Enersur-Suez Energy Peru is a 130MW hydroelectric plant. As the largest energy provider in Peru, Enersur also provides a substantial amount of energy to neighboring Brazil. The company wanted to add vibration analysis of their hydro generators to their protection system. Installing a permanent online system would ensure scheduled readings were regularly monitored and analyzed.

The machinery being monitored is among some of the most remote in the world, located high up in the Andes mountain range near the edge of the jungle district. After flying into Lima, Commtest's Customer Success Engineer Shane Smith and local channel partner Marco Ortiz drove 300km up the steep and often winding road. "Altitude sickness was a problem," says Smith "but the mountains were incredible". The facility's inherent lack of accessibility was a key driver in the decision to install a system that could remotely monitor Ensersur's machinery and transmit the data off-site.

Two 32 channel vbOnline systems were set up to take 39 readings from buffered outputs of a Bently Nevada 3500 rack. These signals correspond to 18 radial proximity probes, 6 axial probes, 3 keyphasor® and 12 airgap sensors. All sensors were pre-installed in three hydro generators of 44.5MW each.

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Must Read Guidebooks

Booklet: Thermal imaging guidebook for industrial applications

Numerous industries worldwide have discovered the advantage of incorporating infrared cameras in their industrial processes and programs. This booklet is an in-depth guide for these industrial applications.

Booklet: Thermal imaging guidebook for building applications

Thermal imaging cameras are powerful and non invasive tools for monitoring and diagnosing the condition of buildings. Energy losses, missing insulations, air leaks, moisture and many other building related problems become immediately and clearly visible on a thermal image.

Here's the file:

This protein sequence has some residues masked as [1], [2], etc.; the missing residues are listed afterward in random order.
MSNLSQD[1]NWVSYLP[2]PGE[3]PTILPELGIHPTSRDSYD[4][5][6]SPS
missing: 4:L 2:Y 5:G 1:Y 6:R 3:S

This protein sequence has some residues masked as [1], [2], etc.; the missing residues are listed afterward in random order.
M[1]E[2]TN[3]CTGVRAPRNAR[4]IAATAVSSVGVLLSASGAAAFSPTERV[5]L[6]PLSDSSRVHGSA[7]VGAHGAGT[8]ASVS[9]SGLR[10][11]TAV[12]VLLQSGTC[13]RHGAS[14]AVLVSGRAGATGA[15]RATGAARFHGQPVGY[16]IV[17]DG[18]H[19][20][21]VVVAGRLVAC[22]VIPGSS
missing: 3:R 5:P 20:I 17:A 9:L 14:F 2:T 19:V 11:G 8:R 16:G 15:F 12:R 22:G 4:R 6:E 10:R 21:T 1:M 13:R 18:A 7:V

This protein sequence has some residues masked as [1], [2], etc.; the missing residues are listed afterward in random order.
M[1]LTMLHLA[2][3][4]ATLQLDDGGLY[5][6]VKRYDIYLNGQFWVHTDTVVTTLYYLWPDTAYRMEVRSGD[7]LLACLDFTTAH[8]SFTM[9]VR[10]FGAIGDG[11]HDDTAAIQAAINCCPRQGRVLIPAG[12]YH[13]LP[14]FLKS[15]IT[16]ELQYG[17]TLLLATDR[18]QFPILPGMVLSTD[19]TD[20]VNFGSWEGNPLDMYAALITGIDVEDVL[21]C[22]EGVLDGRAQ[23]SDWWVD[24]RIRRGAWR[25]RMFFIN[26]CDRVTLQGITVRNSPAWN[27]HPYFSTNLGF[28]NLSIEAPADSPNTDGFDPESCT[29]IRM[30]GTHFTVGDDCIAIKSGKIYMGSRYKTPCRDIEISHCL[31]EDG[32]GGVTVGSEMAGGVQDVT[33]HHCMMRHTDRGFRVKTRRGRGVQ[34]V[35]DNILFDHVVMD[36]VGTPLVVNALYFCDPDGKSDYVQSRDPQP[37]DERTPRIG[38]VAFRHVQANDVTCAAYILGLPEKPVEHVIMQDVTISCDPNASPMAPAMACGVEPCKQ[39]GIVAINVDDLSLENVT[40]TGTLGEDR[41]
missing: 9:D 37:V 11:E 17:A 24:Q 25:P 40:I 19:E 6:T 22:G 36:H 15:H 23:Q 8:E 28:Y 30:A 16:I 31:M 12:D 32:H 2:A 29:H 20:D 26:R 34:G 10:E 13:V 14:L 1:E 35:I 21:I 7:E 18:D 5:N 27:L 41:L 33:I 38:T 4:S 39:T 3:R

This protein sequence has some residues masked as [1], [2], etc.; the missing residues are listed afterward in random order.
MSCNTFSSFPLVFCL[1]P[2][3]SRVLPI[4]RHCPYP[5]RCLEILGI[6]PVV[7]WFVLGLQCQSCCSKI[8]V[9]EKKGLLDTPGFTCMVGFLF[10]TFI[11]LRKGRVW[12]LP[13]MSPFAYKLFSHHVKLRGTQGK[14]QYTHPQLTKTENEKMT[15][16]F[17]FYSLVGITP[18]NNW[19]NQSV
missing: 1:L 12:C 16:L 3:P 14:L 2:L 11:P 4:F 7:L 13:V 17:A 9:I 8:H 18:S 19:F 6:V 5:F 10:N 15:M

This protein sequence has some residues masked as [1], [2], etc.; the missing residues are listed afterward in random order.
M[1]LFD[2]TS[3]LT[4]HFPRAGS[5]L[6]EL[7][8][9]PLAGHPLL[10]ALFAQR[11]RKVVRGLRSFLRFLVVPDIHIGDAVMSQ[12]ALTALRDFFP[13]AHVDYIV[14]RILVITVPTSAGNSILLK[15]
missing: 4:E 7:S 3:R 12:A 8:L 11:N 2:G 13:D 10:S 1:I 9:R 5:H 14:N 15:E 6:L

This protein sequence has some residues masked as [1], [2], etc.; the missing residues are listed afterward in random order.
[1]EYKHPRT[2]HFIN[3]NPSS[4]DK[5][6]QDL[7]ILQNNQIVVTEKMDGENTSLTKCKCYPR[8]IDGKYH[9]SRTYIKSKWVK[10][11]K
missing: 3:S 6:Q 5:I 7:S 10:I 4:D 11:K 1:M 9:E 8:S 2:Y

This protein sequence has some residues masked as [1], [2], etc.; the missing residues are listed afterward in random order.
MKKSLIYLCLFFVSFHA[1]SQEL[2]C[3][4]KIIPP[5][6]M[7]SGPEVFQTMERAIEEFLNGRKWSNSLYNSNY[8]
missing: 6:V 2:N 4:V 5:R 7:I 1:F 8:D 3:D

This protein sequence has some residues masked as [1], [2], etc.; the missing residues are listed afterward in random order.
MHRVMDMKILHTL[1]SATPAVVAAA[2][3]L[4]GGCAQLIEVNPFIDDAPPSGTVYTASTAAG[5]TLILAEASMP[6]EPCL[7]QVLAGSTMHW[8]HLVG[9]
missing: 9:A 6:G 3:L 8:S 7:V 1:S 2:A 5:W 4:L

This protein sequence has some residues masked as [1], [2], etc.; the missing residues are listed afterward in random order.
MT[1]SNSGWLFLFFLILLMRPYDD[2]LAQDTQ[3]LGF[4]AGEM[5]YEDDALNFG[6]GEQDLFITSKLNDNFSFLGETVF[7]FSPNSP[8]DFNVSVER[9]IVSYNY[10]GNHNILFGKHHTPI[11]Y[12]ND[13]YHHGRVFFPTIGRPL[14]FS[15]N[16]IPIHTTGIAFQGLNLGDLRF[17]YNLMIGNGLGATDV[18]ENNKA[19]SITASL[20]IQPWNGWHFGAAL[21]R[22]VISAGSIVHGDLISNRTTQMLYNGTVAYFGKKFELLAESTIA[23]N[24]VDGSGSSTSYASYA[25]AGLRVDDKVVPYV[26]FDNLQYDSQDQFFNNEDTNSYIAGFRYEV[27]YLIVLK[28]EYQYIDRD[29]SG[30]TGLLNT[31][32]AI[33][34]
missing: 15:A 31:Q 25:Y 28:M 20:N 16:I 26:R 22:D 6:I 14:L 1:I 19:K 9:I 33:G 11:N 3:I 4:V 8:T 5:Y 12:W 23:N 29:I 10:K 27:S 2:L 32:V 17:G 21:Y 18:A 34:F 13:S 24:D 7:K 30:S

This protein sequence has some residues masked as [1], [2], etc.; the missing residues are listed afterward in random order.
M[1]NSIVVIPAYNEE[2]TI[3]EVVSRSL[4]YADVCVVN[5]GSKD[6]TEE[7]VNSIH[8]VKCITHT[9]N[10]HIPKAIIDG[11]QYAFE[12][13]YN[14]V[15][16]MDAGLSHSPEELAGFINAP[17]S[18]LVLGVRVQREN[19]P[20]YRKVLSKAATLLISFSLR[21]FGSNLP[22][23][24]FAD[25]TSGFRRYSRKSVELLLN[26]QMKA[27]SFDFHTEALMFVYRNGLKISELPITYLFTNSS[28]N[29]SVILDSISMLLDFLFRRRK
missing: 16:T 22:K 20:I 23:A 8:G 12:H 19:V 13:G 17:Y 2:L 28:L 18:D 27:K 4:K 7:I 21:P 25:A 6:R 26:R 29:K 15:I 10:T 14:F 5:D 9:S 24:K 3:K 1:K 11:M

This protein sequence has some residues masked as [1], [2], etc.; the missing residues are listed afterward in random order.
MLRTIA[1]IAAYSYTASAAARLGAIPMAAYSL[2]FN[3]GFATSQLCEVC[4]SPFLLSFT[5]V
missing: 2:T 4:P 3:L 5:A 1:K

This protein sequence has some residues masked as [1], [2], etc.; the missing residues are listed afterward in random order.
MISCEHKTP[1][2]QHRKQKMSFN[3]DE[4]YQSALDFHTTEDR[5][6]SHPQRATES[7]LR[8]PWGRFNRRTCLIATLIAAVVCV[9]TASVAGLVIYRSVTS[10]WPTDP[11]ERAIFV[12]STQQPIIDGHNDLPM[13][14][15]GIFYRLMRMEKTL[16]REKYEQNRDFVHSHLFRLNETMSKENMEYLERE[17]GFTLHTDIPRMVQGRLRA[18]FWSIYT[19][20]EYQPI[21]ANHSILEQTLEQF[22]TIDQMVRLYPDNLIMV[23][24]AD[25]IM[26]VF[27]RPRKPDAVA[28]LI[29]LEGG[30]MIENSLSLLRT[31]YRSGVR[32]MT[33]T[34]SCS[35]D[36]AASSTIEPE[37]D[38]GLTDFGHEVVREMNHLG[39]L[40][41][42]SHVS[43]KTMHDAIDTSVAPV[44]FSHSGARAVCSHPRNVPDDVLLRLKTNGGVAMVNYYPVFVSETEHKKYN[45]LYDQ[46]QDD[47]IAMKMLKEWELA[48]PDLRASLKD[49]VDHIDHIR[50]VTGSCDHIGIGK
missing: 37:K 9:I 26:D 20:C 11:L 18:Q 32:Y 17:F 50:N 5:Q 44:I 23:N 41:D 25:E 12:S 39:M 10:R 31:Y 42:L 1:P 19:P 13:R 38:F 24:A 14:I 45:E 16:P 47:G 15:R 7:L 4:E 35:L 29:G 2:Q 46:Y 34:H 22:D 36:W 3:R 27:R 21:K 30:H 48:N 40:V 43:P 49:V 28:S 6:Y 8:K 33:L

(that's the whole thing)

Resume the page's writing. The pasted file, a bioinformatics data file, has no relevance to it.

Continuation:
Booklet: Thermal imaging guidebook for automation applications

Automated IR (infrared) radiation imaging offers the potential for improving a host of industrial production applications, including process monitoring and control, quality assurance, asset management, and machine condition monitoring.

Booklet: Thermal imaging guidebook for gas detection applications

Infrared cameras can also play a major role in helping to decrease environmental damage. They are successfully used for detecting insufficient insulation in buildings, identified as one of the highest opportunity areas for decreasing the greenhouse effect, as well as detecting environmentally dangerous gas leaks.

Booklet: Thermal imaging guidebook for R&D Professionals

Although infrared radiation (IR) is not detectable by the human eye, an IR camera can convert it to a visual image that depicts thermal variations across an object or scene.

Newsflash

The newly introduced FLIR E Series, customers can put the power of thermal imaging at work in their facility. Range includes E3, E4, E5, E6 and are also available as building (bx) models.

You have a choice
FLIR offers a wide variety of products for predictive maintenance applications. We do this because we think that you, our customer, has the right of choice. That is exactly the reason why we are offering a full range of products.